A Conservative Senator took a shot at Justin Trudeau and his late father after the Liberal leader announced his party would not support the prime minister’s motion to join U.S.-led airstrikes against a Middle East extremist group.
“The apple does not fall from the tree,” Senator Nicole Eaton tweeted Friday. “PM Trudeau refused to fight the Nazis in WWII, stayed home comfortably in Outremont” — a wealthy Montreal neighbourhood.
She did not mention Opposition Leader Thomas Mulcair, who also declared the NDP would not support the motion, calling the government's reasoning for war weak.
Eaton was quickly called out for her comparison. One user raised the point the government’s proposal to extend the Iraq mission and the Second World War “aren’t even remotely comparable.”
“Rubbish,” she responded. A stream of users rushed to criticize Eaton’s comment, prompting Employment Minister Jason Kenney to jump in.
Kenney linked to an Ottawa Citizen article titled “Young Trudeau: Fascist, anti-Semite, and separatist” from 2006.
Trudeau has yet to respond to Eaton’s or Kenney's remarks.
Eaton, appointed to the Senate by Prime Minister Stephen Harper in 2008, is famous for blasting Canada’s official emblem — the beaver — as a “toothy tyrant” and “19th century has-been.”
She’s also not the first politician to take a swing at Pierre Elliott Trudeau’s choice to not fight in WWII. Harper himself blasted the late prime minister's decision — two days after his state funeral.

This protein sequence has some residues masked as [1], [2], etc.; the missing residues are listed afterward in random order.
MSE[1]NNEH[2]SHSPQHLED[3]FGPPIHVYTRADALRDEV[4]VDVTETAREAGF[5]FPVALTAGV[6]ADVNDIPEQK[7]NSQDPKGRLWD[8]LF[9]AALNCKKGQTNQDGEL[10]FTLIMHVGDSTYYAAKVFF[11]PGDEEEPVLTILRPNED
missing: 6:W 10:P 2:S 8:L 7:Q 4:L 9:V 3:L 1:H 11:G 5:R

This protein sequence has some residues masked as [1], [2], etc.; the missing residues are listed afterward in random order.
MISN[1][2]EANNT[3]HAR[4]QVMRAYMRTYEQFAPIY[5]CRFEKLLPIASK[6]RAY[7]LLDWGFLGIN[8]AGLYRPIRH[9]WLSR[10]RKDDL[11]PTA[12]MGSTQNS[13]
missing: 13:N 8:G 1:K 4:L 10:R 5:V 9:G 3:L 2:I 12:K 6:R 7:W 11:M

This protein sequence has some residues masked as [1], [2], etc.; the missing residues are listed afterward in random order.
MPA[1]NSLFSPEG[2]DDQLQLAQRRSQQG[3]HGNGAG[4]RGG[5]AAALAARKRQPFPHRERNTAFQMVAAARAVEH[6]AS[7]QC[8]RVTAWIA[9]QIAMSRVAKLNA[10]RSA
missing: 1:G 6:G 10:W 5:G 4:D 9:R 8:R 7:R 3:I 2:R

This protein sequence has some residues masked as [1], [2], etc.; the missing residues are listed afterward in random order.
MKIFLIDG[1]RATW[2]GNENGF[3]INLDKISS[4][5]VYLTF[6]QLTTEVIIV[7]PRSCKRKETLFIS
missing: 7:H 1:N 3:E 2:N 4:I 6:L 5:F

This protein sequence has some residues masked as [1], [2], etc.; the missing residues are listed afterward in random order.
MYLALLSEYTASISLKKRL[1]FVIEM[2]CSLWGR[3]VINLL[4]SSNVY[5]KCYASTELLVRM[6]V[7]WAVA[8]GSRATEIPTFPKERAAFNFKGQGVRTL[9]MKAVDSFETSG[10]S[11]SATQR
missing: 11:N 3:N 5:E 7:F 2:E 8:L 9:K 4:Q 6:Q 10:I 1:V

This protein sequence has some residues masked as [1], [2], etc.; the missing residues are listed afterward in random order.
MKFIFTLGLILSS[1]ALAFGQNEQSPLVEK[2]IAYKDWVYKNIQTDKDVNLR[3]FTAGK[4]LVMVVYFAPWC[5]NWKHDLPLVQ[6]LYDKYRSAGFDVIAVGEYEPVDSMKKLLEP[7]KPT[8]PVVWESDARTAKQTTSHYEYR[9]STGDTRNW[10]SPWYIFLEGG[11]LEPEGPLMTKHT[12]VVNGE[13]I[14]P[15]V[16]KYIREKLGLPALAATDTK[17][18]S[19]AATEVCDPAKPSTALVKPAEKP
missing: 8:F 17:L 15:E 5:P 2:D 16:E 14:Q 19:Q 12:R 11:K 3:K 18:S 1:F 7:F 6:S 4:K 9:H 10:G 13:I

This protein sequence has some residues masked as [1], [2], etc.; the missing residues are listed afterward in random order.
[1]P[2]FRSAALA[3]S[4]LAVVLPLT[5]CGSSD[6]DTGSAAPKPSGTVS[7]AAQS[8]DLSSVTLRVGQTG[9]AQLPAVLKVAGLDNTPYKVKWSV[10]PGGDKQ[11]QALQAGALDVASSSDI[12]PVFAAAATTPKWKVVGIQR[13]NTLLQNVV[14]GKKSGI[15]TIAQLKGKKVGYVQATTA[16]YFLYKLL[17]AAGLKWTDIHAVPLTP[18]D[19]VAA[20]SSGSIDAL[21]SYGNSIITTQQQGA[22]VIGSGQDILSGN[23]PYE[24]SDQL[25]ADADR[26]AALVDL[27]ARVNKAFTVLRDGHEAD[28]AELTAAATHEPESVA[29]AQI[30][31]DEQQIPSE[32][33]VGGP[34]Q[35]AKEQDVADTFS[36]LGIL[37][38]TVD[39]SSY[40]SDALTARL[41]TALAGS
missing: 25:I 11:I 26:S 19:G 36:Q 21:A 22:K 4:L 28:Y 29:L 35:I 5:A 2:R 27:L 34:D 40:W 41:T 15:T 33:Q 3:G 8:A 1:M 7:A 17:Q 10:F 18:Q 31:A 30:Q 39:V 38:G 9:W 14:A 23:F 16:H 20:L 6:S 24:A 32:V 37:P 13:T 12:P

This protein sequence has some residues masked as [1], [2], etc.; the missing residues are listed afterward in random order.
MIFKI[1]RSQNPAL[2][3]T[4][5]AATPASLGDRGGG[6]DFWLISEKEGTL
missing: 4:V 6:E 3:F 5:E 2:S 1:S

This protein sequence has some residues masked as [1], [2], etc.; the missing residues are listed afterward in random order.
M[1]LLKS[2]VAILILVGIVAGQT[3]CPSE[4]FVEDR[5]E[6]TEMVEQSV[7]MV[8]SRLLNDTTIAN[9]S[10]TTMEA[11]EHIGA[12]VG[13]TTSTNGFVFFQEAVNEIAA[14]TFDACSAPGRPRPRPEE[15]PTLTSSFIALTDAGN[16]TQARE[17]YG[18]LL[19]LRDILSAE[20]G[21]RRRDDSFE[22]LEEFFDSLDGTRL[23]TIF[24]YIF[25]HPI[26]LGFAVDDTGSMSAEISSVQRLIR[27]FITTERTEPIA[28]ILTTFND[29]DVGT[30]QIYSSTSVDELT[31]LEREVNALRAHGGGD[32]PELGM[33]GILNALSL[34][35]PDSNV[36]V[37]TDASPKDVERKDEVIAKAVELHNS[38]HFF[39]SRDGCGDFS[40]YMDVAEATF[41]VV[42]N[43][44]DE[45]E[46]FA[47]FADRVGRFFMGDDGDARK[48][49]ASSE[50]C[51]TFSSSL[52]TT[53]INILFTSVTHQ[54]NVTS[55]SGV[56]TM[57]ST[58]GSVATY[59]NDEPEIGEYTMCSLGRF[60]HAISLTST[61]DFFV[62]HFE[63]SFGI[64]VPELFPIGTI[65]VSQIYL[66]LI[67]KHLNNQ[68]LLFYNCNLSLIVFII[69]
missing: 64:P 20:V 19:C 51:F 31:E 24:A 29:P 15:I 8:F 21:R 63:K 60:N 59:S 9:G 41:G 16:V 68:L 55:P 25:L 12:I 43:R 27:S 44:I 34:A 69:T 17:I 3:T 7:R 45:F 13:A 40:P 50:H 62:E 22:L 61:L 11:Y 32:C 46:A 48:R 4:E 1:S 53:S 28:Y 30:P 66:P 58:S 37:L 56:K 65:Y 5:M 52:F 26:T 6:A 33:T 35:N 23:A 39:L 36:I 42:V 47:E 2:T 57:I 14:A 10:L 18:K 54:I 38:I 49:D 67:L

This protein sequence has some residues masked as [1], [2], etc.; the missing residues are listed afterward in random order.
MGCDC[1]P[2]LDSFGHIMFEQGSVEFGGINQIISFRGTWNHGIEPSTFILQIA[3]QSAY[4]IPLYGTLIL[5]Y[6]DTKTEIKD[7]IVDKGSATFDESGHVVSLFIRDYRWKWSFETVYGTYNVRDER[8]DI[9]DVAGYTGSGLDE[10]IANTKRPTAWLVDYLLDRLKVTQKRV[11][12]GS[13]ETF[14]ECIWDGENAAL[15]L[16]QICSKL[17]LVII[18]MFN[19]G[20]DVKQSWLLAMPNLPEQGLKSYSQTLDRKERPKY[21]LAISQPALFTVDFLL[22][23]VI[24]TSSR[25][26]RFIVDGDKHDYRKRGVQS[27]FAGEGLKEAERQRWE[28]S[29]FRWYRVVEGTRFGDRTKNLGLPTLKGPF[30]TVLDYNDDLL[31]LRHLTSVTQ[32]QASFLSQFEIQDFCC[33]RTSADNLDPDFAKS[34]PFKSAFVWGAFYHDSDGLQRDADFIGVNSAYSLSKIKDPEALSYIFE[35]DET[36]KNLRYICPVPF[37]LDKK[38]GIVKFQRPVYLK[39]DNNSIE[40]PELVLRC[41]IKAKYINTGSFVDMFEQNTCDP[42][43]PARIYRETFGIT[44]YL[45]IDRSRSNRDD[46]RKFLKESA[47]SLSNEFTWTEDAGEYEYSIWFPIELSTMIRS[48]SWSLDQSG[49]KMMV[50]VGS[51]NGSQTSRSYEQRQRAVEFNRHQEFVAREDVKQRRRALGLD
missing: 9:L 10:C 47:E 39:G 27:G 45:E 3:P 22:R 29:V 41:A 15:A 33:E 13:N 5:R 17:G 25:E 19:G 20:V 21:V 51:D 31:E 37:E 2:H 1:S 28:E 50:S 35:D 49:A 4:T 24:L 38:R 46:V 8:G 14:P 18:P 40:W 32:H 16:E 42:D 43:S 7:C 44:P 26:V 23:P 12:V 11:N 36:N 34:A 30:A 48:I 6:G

On Oct. 5, 2000, the future prime minister penned an editorial criticizing Trudeau Sr. as a politician who “embraced the fashionable causes of his time.”
“He was also a member of the ‘greatest generation,’ the one that defeated the Nazis in war and resolutely stood down the Soviets in the decades that followed. In those battles however, the ones that truly defined his century, Mr. Trudeau took a pass,” Harper wrote in the National Post.
At the time, Harper was the president of the National Citizens Coalition, an Alberta-based conservative lobby group favouring smaller government and less taxes.
In his memoir, Trudeau Sr. explained he was a law student at the University of Montreal when WWII broke and was consequently conscripted to join the Canadian Officers Training Corps.
He did not opt to enlist to fight in the war in Europe, because at the time troops were sent abroad on a volunteer basis. He cited lingering French Canadian distrust toward Ottawa after a WWI conscription crisis as a motivating factor.
“If you were a French Canadian in Montreal in the early 1940s, you did not automatically believe that this was a just war,” he wrote in Memoirs.
On Friday, as prime minister, Harper made his long-anticipated pitch to the House of Commons to send Canadian fighter jets to combat ISIS militants, extending Canada’s role in the region for up to another six months.
Harper referred to a tape released by ISIS last month that urged followers to kill “disbelievers” in countries whose militaries are supporting U.S.- and French-led action against the group to make his case.
“Indeed, it has specifically targeted Canada and Canadians, urging supporters to attack ‘disbelieving Canadians in any manner,’ vowing that we should not feel secure, even in our homes,” he said in the Commons.
Harper reaffirmed to the House there would be “no ground combat mission.”
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